I got the distinct feeling – in wet conditions as well as dry – that in a fight between the brakes and the tyres, the tyres were going to win hands down, and that I was more likely to be flung over the handlebars than to put this bike into a skid in anything but the most treacherous road conditions.

So all in all, I’m pretty happy with the results, and feel far more confident flinging the bike around. I’ve not leaned too far over on bends just yet, as this is one envelope that is best pushed very, very gently. But so far so good…

Speed and Acceleration

One obvious consequence of the rear tyre being 10% wider (both diameter and thickness-wise) is that the bike will go proportionately further per turn of the motor. I predicted that I would therefore get a slightly higher top speed, but slightly reduced acceleration. I was however, completely unsure about how this would impact on the soft-start, as I was clueless as to how the controller/motor decides how to feed the reduced power to the motor on ‘take-off’.

On my inaugural run with the new tyre – even in the wet – I felt confident enough to welly it up on the straight, on roads where I was familiar with the top speed I would typically get. When I changed the front tyre – if you recall – the speedometer suddenly became (again because of the new distance-per-cycle) noticably less flattering in its estimation of my speed, and it seemed much harder to get near the venerated 40mph mark.

But with the new rear tyre, I was definitely reaching the 40 mark a little easier than before, and with some experimenting decided that I was getting maybe 2mph (clock-speed) more than I had before. I also noticed that – as predicted – the acceleration was just a little bit soggier than it had been. The soft-start, though, I’m happy to say, appeared to be completely unaffected. Pulling away felt no different than it had before.

The overall effect then, has only been ever-so-slight, so slight that I did question if I was simply fulfilling my own prophecy. With the benefit of hindsight I would have done a more rigid satnav-based benchmark along a set stretch of road to test this on a before-and-after basis, but there are so many factors affecting performance that it’s pretty hard to control for everything. The presence or absence of my backbox, the charge level of the batteries, the amount of air in the tyres and the prevailing weather can all push things either way.

One thing I can say for certain though is that the tyres fit fine, grip well, and don’t upset the apple-cart in any way that I can tell. In my opinion it’s well worth replacing the tyres simply because the one’s that usually come with the bike just aren’t up to the job of hauling around 32Kg (or 48Kg with the upgrade) worth of batteries. £53 is a small price to pay to make sure that what is arguably the most important part of a bike does a good job and keeps you out of danger.

Removing the Rear Wheel

October 2, 2010

Removing the rear wheel is a little more complex than removing the front wheel, but is still not particularly difficult or time-consuming. It shouldn’t take more than half an hour to remove, and maybe a little more to put back on again.

The main issue with the rear wheel of an electric bike is that this is where the motor is located, and a cable runs from it and back to the area behind the seat where the breaker, connection blocks and controller are all housed.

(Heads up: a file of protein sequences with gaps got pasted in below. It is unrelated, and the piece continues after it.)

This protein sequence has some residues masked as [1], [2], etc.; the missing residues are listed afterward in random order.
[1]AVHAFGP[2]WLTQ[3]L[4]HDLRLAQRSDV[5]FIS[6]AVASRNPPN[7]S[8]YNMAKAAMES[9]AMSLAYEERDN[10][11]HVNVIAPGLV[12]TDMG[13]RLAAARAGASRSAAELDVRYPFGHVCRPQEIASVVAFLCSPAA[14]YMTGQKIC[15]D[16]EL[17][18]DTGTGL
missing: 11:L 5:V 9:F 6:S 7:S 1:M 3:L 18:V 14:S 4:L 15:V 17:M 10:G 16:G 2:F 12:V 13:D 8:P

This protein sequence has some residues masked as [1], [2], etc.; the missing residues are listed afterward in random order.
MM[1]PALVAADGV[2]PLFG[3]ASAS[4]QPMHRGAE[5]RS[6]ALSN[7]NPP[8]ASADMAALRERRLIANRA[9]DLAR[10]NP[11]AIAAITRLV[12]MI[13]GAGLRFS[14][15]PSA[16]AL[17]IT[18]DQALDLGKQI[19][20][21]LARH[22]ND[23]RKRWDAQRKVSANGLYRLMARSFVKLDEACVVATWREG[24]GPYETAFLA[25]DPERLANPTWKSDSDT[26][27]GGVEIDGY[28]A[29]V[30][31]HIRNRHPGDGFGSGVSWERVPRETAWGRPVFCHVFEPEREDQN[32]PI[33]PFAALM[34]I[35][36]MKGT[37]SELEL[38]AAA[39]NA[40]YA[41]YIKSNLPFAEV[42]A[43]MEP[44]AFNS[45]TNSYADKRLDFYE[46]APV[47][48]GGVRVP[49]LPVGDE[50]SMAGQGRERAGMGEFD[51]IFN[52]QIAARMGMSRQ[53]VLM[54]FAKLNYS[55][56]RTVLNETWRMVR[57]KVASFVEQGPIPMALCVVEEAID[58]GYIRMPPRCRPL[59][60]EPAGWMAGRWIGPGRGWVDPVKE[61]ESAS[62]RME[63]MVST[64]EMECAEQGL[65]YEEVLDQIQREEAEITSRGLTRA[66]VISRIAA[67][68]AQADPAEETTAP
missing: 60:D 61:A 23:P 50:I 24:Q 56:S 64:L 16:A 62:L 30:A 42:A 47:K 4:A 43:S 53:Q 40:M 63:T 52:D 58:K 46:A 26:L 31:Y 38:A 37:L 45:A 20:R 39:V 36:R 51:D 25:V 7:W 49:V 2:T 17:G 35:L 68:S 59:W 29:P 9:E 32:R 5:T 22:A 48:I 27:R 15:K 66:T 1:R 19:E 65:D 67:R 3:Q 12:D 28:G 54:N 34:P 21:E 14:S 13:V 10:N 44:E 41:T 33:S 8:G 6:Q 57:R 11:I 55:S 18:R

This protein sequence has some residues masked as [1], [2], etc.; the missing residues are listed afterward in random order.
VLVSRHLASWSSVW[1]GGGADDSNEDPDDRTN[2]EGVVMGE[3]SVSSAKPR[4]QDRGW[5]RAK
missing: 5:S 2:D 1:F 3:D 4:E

You can see the end of this cable below, where the phase wires and hall sensor connector come out and meet up with their respective connectors.

The first thing to do is detach the hall connector plug, then unscrew the phase wires from the connector block so that you can free the cable with the wheel. There may also be a cable tie further down that you will need to cut off.

Before we can tackle the nuts and bolts securing the rear wheel, you’ll need to remove those plastic panels that obscure the bike’s innards to the rear. They’re held on by two little screws. Take these off and put them aside. You might want to take this opportunity to give them a good wash, as this is where road muck tends to gather.

You can see below how the cable is run alongside the left side of the frame, and secured by a couple of cable ties. You’ll need to cut these. You can replace them with fresh ties when the wheel is back on again.

Next you’ll need to deal with the assembly that secures the main shaft of the rear wheel to the bike. On the left side of the bike, two large nuts – the inner one flanged – sit side by side. To its left is a retainer bolt which will have to be fully removed. This will allow the shaft to slide out of a slot in the bar. Loosen off the nuts, and remove the bolt to the left.

The arrangement on the right side is more complex, as this is where the rear drum brake assembly resides.

You’ll need to detach the arm of the brake drum from the brake-cable actuator by removing the nut at the bottom from the end of the cable. Next take the little cylindrical gromit out of the end of the brake lever and put it back onto the cable end, re-securing it with the nut. That way the arm will be detached, but all the bits will be together  in one place when it comes time to refit the wheel.

You’ll also have to remove this bolt that secures the drum brake assembly to the frame.

Finally, as on the left side of the bike, loosen off the nuts and remove the forward retaining bolt.

The whole thing – rear wheel, drum and axle – should now freely slide off the slots that hold it in the frame.

To refit the wheel, you just do all this in reverse. However, be careful to ensure that the cable is correctly routed along the outside of the frame (and re-secured with fresh cable ties) before you reconnect the hall sensor and phase wires.

When refitting the wheel, you’ll also notice there’s some free play either side, where the axle can slide one way or the other. To make sure the wheel is on nice and straight, it’s a good idea to take a ruler and measure the distance of the axle either side from the end of the bars into which the ends of the axle are seated.